September 2, 2018 - End of Summer

The unofficial end of summer occurs tomorrow with Labor Day. 

The planets and sun don’t agree with us, but for our purposes schools begin again, vacations come to an end, and the days begin to shorten.  (With a little luck the heat and humidity will disappear until 2019.)  Here at Trinity a couple of things occur in terms of our worship.  We return to a fuller liturgy, bringing back the Collect for Purity and Gloria in excelsis for our verbal opening, and saying a confession that is separate from the Prayers of the People.  You will also notice that we have ended our hearing of the David and Solomon saga as our first reading.  There are many incidents in the life of this major figure that we did not cover, but the lectionary includes all the “high points.”  The lectionary returns to its thematic choices that do not follow any particular pattern from one Sunday to the next.  This will continue through the fall until we begin with the “biographic” half of the liturgical calendar on Advent I which follows Jesus’ life from pregnancy to death, resurrection, and ascension.

As Sarah and I spend much of our time preparimg for Gracie’s wedding, the Vestry continues to move forward on a couple of important projects: the installation of an oven hood, and the sale of the vacant lot.  We are also mindful of Joe and Edna’s wedding preparations for one of their sons on September 8.  Lots top celebrate!


August 26, 2018 - Why I Volunteer at a Nursing Home

This afternoon I will take my regularly scheduled turn at Ten Broeck nursing home, conducting their 2 pm Protestant service. 

I led the service two weeks ago, but that was substituting for another pastor who had to cancel.  The list of the pastors who lead worship there is not lengthy. 

It’s a fair amount of work, preparing the worship bulletin, printing them, preparing a sermon (not always what I preach here that same morning) then driving to Ten Broeck Sunday afternoon when most pastors are ready to put their feet up following a busy Sunday morning at their respective congregations.  It is also strictly volunteer.  So I can see why many clergy decline participation.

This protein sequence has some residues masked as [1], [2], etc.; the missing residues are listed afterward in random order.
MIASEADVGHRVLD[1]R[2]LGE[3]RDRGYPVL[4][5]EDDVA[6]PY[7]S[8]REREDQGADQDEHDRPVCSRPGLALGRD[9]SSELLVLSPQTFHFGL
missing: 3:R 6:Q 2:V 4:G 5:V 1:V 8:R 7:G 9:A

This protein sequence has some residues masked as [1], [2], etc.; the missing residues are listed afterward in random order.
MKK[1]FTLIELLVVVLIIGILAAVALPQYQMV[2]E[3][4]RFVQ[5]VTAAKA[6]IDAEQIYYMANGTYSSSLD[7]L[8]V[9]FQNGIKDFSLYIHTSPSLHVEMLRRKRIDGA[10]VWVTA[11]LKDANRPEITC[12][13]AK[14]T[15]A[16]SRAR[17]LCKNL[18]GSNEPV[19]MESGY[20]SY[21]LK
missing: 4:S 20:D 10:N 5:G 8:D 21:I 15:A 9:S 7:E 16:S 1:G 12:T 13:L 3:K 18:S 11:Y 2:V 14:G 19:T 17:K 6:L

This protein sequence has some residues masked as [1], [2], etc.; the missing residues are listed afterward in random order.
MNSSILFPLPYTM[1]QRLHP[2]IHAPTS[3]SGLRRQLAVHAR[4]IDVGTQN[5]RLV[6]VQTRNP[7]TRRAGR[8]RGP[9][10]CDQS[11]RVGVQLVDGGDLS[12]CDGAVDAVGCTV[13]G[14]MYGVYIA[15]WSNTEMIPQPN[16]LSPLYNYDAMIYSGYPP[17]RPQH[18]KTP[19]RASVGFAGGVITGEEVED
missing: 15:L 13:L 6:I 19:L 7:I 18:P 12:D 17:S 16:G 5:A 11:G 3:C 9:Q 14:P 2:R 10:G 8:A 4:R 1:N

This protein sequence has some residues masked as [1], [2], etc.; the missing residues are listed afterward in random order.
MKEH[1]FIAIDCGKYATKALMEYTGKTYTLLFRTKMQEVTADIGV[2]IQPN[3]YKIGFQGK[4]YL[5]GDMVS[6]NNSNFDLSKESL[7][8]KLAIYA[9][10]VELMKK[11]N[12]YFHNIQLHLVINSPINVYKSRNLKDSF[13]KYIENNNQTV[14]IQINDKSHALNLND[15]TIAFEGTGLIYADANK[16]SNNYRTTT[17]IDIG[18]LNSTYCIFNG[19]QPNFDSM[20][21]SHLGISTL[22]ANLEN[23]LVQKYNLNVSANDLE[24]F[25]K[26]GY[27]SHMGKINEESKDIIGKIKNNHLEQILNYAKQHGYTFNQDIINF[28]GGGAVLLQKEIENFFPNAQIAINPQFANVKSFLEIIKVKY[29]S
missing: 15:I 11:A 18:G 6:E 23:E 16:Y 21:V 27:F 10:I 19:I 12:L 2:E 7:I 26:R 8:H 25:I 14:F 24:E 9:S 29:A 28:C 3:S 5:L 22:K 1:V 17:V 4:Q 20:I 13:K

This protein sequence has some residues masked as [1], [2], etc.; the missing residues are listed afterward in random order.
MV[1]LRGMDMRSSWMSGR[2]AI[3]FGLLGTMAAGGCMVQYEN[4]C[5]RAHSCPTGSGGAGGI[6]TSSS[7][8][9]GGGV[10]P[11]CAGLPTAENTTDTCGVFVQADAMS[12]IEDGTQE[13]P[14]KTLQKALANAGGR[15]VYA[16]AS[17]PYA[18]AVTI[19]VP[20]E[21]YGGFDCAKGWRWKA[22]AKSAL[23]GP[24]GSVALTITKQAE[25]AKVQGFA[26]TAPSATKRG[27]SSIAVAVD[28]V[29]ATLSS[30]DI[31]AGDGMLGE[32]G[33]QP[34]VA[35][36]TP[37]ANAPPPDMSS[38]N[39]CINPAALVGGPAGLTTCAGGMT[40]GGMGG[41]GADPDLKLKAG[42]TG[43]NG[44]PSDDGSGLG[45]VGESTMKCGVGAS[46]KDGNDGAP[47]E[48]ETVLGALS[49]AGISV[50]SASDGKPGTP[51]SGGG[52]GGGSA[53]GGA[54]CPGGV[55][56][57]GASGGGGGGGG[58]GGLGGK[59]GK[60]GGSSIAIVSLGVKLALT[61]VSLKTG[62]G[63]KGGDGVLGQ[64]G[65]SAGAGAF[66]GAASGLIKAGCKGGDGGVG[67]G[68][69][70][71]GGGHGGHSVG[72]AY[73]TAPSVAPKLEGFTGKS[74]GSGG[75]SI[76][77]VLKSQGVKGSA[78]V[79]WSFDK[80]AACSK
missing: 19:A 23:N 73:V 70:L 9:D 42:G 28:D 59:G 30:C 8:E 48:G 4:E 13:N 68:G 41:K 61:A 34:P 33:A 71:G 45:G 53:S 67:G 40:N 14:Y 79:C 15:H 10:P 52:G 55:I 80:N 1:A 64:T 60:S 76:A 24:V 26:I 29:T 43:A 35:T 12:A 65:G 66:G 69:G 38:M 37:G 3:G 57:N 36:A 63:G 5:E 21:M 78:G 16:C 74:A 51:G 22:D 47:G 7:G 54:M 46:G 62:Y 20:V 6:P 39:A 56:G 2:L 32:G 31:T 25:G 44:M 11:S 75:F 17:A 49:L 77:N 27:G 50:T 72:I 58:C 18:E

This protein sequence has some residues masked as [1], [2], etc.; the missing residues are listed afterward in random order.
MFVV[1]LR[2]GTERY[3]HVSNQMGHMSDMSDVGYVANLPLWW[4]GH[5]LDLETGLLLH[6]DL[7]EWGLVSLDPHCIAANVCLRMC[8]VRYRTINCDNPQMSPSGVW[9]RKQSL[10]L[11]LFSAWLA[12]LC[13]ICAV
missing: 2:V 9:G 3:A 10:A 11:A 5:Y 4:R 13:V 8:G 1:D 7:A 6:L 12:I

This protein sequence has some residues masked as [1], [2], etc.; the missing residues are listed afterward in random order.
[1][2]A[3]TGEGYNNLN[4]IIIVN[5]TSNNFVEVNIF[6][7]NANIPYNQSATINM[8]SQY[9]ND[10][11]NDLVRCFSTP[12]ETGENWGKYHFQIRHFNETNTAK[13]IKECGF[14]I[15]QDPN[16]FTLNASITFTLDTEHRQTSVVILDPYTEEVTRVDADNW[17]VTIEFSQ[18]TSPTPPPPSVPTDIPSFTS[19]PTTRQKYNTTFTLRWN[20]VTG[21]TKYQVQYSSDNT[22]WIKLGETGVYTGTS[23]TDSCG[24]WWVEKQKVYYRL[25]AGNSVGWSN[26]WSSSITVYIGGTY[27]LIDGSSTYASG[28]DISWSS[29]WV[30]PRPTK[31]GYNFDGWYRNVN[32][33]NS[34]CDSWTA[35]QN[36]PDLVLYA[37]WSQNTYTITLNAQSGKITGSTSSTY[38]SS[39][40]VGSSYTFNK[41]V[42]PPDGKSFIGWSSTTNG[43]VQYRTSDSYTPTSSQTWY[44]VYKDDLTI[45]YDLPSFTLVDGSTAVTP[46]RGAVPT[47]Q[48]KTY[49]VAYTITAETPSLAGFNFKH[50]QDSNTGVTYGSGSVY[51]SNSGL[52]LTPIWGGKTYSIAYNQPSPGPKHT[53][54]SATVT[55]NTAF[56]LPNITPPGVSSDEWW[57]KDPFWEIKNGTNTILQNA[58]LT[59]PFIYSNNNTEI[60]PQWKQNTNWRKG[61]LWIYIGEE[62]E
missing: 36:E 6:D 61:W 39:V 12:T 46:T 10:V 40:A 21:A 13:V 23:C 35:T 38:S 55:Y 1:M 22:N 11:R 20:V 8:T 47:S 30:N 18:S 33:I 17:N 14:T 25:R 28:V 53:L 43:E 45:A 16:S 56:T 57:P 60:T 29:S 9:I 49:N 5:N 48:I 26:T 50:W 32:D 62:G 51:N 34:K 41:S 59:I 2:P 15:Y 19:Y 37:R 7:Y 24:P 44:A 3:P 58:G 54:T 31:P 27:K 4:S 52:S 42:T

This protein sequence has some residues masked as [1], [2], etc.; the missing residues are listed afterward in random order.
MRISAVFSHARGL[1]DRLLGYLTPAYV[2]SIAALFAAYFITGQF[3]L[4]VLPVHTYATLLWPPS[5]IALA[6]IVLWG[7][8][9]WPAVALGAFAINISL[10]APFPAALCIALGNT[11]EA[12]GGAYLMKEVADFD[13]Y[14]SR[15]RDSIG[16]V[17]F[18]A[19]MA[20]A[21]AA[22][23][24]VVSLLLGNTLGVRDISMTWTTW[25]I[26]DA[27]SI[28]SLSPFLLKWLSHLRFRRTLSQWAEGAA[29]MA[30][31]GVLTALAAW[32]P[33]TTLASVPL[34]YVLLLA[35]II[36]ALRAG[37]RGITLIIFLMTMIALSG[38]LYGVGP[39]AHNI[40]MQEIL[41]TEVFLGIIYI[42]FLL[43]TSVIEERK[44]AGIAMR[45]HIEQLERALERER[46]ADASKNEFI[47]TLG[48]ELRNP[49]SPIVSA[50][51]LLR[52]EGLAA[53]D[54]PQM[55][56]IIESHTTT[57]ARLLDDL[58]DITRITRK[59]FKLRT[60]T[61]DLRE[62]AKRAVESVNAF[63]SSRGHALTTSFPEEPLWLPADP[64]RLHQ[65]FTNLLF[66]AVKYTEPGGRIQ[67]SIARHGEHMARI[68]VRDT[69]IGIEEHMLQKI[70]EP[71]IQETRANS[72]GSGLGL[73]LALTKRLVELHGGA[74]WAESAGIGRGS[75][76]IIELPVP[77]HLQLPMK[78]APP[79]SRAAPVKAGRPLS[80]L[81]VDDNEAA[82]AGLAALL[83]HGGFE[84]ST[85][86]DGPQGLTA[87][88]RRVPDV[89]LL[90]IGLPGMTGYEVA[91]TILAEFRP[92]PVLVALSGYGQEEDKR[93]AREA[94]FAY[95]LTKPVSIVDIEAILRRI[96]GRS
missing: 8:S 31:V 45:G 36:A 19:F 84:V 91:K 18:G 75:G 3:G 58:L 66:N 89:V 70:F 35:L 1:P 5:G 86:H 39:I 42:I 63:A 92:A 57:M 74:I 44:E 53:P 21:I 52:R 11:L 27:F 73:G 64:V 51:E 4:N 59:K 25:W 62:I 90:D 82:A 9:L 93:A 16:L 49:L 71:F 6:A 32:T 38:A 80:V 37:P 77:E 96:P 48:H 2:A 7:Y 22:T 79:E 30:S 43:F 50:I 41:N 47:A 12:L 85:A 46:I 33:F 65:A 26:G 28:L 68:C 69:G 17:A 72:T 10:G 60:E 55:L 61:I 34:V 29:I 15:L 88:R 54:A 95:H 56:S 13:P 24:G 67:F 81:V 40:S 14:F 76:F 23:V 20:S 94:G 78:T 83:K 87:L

I do it to honor my departed mother-in-law as I remember how much she appreciated the worship services at her nursing home.

For the most part, the people who come have been faithful church participants their whole lives, and the prayers, hymns, and readings are a big part of their support and spiritual lives.  Now that they are no longer able to attend their home parishes I feel it important to bring “church” to them.  If I ever end up in a nursing home I hope some good-hearted pastor comes to lead worship… I can critique their sermon!

During the week I helped arrange a meeting between our Vestry and Bishop Glasspool to discuss what happens here when the “step-down” program comes to an end. (December 31, 2019.)  I will not attend that gathering since it is a matter for the parish leadership and diocesan representatives.

Finally, Sarah and I were away Thursday and Friday to visit our new grandson in New Hampshire.  It’s a long trip but totally worth it.

August 5th, 2018 - Life after a broken bone

Life continues to be a bit slower for me than normal because of the broken bone in my right hand. I got another x-ray Monday afternoon and it appears to be healing nicely so there is a light at the end of this tunnel.  When people ask me the inevitable “What happened?” I’ve started telling people that I had to smack a misbehaving parishioner.  Most people know I’m kidding.

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